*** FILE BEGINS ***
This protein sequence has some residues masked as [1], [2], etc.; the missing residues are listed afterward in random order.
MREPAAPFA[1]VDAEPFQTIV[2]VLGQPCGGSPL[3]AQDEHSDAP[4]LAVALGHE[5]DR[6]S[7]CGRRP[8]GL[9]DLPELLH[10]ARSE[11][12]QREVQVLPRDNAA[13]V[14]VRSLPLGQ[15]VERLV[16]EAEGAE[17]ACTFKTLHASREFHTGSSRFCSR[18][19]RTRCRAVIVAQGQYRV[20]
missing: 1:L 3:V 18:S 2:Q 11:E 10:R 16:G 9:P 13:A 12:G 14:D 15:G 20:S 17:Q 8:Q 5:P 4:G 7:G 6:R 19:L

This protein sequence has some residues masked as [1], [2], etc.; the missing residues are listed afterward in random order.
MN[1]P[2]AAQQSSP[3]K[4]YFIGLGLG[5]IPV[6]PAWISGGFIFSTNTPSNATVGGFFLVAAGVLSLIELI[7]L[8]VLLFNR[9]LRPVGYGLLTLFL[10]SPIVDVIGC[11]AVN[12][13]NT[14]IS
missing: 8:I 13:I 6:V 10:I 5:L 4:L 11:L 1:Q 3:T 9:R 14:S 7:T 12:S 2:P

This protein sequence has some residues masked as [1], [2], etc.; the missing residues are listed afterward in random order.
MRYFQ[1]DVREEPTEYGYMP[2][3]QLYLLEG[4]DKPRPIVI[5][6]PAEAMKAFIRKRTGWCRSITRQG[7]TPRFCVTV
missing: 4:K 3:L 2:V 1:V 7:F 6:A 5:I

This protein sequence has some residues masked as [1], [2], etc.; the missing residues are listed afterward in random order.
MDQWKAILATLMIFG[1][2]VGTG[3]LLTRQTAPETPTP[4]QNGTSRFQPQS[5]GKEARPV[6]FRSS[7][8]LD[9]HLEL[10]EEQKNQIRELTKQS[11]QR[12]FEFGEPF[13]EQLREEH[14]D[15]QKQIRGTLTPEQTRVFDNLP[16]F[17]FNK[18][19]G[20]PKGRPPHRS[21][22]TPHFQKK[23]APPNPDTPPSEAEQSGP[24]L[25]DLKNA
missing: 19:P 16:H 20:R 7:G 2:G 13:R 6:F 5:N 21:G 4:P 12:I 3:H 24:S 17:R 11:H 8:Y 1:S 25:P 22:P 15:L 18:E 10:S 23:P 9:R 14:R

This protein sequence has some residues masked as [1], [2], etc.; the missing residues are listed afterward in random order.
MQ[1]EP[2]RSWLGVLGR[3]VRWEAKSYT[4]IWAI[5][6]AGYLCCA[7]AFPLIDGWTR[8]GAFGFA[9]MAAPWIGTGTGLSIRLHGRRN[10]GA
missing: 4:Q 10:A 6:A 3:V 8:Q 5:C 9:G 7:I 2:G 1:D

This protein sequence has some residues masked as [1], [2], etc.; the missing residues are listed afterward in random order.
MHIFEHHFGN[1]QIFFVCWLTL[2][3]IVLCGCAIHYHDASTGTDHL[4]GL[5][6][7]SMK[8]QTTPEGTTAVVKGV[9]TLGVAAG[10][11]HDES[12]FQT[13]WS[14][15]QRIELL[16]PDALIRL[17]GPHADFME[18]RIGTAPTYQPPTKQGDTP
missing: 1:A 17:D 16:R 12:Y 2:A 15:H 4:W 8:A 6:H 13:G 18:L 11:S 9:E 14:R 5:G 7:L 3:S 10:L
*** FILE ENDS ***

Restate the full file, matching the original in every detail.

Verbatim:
This protein sequence has some residues masked as [1], [2], etc.; the missing residues are listed afterward in random order.
MREPAAPFA[1]VDAEPFQTIV[2]VLGQPCGGSPL[3]AQDEHSDAP[4]LAVALGHE[5]DR[6]S[7]CGRRP[8]GL[9]DLPELLH[10]ARSE[11][12]QREVQVLPRDNAA[13]V[14]VRSLPLGQ[15]VERLV[16]EAEGAE[17]ACTFKTLHASREFHTGSSRFCSR[18][19]RTRCRAVIVAQGQYRV[20]
missing: 1:L 3:V 18:S 2:Q 11:E 10:R 16:G 9:P 13:A 12:G 14:D 15:G 20:S 17:Q 8:Q 5:P 4:G 7:G 6:R 19:L

This protein sequence has some residues masked as [1], [2], etc.; the missing residues are listed afterward in random order.
MN[1]P[2]AAQQSSP[3]K[4]YFIGLGLG[5]IPV[6]PAWISGGFIFSTNTPSNATVGGFFLVAAGVLSLIELI[7]L[8]VLLFNR[9]LRPVGYGLLTLFL[10]SPIVDVIGC[11]AVN[12][13]NT[14]IS
missing: 8:I 13:I 6:V 10:I 5:L 4:L 11:L 1:Q 3:T 9:R 14:S 7:T 12:S 2:P

This protein sequence has some residues masked as [1], [2], etc.; the missing residues are listed afterward in random order.
MRYFQ[1]DVREEPTEYGYMP[2][3]QLYLLEG[4]DKPRPIVI[5][6]PAEAMKAFIRKRTGWCRSITRQG[7]TPRFCVTV
missing: 4:K 3:L 2:V 1:V 7:F 6:A 5:I

This protein sequence has some residues masked as [1], [2], etc.; the missing residues are listed afterward in random order.
MDQWKAILATLMIFG[1][2]VGTG[3]LLTRQTAPETPTP[4]QNGTSRFQPQS[5]GKEARPV[6]FRSS[7][8]LD[9]HLEL[10]EEQKNQIRELTKQS[11]QR[12]FEFGEPF[13]EQLREEH[14]D[15]QKQIRGTLTPEQTRVFDNLP[16]F[17]FNK[18][19]G[20]PKGRPPHRS[21][22]TPHFQKK[23]APPNPDTPPSEAEQSGP[24]L[25]DLKNA
missing: 19:P 16:H 20:R 7:G 2:G 13:R 6:F 5:N 21:G 4:P 12:I 3:H 24:S 17:R 11:H 8:Y 1:S 25:P 22:P 15:L 18:E 10:S 23:P 9:R 14:R

This protein sequence has some residues masked as [1], [2], etc.; the missing residues are listed afterward in random order.
MQ[1]EP[2]RSWLGVLGR[3]VRWEAKSYT[4]IWAI[5][6]AGYLCCA[7]AFPLIDGWTR[8]GAFGFA[9]MAAPWIGTGTGLSIRLHGRRN[10]GA
missing: 4:Q 10:A 6:A 3:V 8:Q 5:C 9:G 7:I 2:G 1:D

This protein sequence has some residues masked as [1], [2], etc.; the missing residues are listed afterward in random order.
MHIFEHHFGN[1]QIFFVCWLTL[2][3]IVLCGCAIHYHDASTGTDHL[4]GL[5][6][7]SMK[8]QTTPEGTTAVVKGV[9]TLGVAAG[10][11]HDES[12]FQT[13]WS[14][15]QRIELL[16]PDALIRL[17]GPHADFME[18]RIGTAPTYQPPTKQGDTP
missing: 1:A 17:D 16:R 12:Y 2:A 15:H 4:W 8:A 6:H 13:G 18:L 11:S 9:E 14:R 5:G 7:L 3:S 10:L